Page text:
The Top 12 Reasons to be a MegaMan Fan

Over the years, there have been many, many different video game heroes. Some have been in several games, some in only one, and some that could have an entire store dedicated exclusively to their games. Some of the most famous franchises have come from Nintendo, including Mario, Luigi, Donkey Kong, Kirby, the Pikmin, and hundreds of others. Mario alone has reached a level of familiarity with the world that more people know him than even Mickey Mouse. He’s appeared in literally hundreds of games, playing both big and small roles, even making cameo appearances in several other companies’ games. While no other video game superstar has come anywhere near the record that Mario holds, there is one who is gaining ground very rapidly.

That one character is my personal favorite, MegaMan. The little robot has starred in well over 40 games by now, and even has games named after him that he only has one or two lines in. As a single character usually has trouble getting over the 10-mark, MegaMan has been reincarnated several times, each time spawning a whole new series with a brand new plot and mountains of new secondary characters. MegaMan has been around for about 15 years now, and I know because Capcom’s been promoting the 15th anniversary for a while now. The little guy has been on almost every major game system conceived after the days of the Atari, and has seen the likes of every Nintendo system (except the Virtual Boy).

MegaMan has plenty of experience in different genres of games. His forte (Ha! Forte! You’ll get it later…) would be the side-scrolling platform game, but he’s also seen fighting games, racing games, shooting games, and has even a couple of RPGs. Not only that, but Capcom has also spliced genres and created unique games that defy any solid genre. Most notably, the infamously popular Battle Network series. But now the question is begging to be asked, “Why is MegaMan so damn popular?” That’s what I’m going to explain in today’s article. There are tons of reasons why MegaMan has persevered for so long, and these are the 12 most noteworthy points that I could think up. I’m going to assume that everyone reading this has a slight idea of what MegaMan is all about, since you should have read my MegaMan 4 article by now.

Known as RockMan Dash in Japan, the third MegaMan series may not have been the giant hit that Capcom wanted it to be, but for what it was, it did incredibly well. This series placed our blue hero in a new world, where nearly everything had been covered in water, and people got by by exploring ruins of ancient civilizations and finding treasure. Sounds a lot like what I imagine Waterworld was about. Since I never beat Legends 2 I’m not sure whether this MegaMan was a human in a “digging suit” or a robot, and I’ve never bothered to ask anyone who has.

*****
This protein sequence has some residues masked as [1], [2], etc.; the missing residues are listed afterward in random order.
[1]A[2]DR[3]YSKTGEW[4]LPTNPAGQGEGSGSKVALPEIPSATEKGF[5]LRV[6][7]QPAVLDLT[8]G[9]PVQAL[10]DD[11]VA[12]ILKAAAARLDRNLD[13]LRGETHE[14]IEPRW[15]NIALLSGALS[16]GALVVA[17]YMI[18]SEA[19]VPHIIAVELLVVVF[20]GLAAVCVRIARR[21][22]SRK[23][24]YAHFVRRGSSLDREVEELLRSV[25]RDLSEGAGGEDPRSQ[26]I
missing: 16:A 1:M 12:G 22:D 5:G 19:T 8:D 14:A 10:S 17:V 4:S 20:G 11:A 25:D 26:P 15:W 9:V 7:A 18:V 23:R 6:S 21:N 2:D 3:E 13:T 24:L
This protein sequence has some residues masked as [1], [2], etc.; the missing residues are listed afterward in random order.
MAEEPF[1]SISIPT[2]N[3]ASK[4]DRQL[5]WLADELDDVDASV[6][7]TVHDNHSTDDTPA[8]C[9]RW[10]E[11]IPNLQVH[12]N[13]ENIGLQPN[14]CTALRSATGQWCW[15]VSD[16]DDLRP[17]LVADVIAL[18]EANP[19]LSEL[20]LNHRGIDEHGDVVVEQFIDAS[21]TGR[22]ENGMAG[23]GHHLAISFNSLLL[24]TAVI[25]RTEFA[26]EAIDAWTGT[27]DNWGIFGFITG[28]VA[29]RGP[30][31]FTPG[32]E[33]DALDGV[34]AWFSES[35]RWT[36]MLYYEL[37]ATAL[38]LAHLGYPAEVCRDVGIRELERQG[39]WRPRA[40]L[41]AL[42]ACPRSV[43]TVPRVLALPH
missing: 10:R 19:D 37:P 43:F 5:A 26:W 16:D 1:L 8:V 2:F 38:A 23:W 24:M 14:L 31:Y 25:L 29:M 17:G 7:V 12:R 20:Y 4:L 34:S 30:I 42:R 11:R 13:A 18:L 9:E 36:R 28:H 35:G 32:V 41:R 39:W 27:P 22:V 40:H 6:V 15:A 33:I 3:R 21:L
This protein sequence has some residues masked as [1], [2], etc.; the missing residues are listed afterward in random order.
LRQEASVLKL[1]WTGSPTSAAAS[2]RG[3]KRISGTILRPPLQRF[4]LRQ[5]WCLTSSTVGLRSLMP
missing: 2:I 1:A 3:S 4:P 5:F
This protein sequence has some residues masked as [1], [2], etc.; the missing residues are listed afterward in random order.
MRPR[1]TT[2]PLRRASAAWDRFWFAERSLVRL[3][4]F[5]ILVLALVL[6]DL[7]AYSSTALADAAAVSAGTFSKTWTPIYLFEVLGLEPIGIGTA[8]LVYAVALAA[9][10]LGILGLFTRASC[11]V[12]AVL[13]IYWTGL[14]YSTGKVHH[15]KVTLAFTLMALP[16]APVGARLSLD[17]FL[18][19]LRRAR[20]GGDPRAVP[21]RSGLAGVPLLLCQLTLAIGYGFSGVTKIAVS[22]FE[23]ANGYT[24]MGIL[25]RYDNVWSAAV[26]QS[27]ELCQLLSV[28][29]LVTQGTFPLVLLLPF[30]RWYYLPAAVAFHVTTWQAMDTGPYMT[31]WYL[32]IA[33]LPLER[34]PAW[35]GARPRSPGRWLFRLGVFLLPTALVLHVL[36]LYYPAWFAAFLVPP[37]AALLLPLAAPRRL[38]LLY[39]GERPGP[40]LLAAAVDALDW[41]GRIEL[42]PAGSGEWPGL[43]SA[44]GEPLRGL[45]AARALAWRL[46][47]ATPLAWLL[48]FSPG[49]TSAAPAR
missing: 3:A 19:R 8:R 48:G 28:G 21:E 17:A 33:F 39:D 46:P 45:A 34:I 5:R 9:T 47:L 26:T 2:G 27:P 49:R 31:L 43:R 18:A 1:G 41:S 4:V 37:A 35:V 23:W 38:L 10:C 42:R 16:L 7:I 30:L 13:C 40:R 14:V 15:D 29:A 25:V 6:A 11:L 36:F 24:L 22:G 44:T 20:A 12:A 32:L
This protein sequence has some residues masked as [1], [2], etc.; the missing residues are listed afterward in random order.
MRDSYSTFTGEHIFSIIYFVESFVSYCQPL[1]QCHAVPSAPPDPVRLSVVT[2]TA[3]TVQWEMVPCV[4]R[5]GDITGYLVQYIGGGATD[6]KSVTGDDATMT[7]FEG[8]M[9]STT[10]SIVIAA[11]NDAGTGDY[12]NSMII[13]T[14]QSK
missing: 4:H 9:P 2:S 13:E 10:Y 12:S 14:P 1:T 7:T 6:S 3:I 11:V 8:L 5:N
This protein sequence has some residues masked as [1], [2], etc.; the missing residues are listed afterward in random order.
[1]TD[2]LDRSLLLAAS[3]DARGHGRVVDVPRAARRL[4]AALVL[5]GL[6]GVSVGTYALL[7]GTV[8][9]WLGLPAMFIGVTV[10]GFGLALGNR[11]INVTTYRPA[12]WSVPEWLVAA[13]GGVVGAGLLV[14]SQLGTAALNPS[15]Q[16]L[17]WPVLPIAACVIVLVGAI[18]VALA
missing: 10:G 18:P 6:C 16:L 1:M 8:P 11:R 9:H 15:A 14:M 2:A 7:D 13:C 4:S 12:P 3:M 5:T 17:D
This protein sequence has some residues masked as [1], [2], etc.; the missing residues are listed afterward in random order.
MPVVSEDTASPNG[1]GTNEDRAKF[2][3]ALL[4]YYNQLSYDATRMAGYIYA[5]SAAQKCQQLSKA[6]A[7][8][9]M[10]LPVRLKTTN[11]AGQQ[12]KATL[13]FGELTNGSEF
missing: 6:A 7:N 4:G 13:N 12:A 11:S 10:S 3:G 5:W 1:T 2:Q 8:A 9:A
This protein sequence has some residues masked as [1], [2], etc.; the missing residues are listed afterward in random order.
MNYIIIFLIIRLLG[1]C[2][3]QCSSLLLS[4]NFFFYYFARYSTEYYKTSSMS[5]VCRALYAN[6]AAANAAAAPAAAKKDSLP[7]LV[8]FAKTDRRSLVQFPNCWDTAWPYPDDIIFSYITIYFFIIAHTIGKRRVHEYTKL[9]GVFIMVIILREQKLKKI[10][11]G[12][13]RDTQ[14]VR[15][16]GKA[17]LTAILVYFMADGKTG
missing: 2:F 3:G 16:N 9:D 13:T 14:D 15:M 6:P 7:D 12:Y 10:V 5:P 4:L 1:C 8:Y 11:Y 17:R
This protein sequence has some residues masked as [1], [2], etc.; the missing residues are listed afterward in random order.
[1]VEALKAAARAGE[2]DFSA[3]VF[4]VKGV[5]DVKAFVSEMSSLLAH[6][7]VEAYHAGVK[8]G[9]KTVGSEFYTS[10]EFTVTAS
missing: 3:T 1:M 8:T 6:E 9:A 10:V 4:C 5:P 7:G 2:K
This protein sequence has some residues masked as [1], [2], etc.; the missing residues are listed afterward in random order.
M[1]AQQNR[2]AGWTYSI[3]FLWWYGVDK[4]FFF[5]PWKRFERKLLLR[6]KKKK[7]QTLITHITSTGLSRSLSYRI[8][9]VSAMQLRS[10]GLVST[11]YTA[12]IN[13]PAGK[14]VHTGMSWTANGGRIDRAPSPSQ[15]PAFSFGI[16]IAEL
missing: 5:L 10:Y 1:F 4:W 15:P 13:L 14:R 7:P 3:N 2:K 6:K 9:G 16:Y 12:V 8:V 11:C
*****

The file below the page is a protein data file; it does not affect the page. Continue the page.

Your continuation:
The general public seemed to be rather disappointed with this series, as it totally changed the MegaMan universe. For one, it was a 3-D adventure game, which was way off from the norm. It also got rid of the standard type of boss enemies and just added in some new villain character and made most bosses run-of-the-mill robots. The one thing they did keep intact was MegaMan’s ability to equip new weapons, but they weren’t drawn from defeating bosses, but instead they were developed by Mega’s partner, Roll. She also changed (perhaps for the better) from a robot to a human. She the only character (aside from MegaMan) who survived into the Legend series, and only in name at that.

Aside from the fact that it wasn’t too well received by the public, the Legends series managed to go on for two games, and there was even a spin off featuring the main villain, Tron Bonne. She and MegaMan were also featured in at least one fighting game, Marvel Vs. Capcom 2. All the Legends games were Playstation exclusive until Capcom decided to port the first to the dying Nintendo 64 as MegaMan 64. To this day we haven’t heard of any new Legends games in development, and we probably won’t, even with Capcom’s tendency to drag on franchises forever. But in exchange for it, we got the Battle Network series, which is a more than suitable replacement.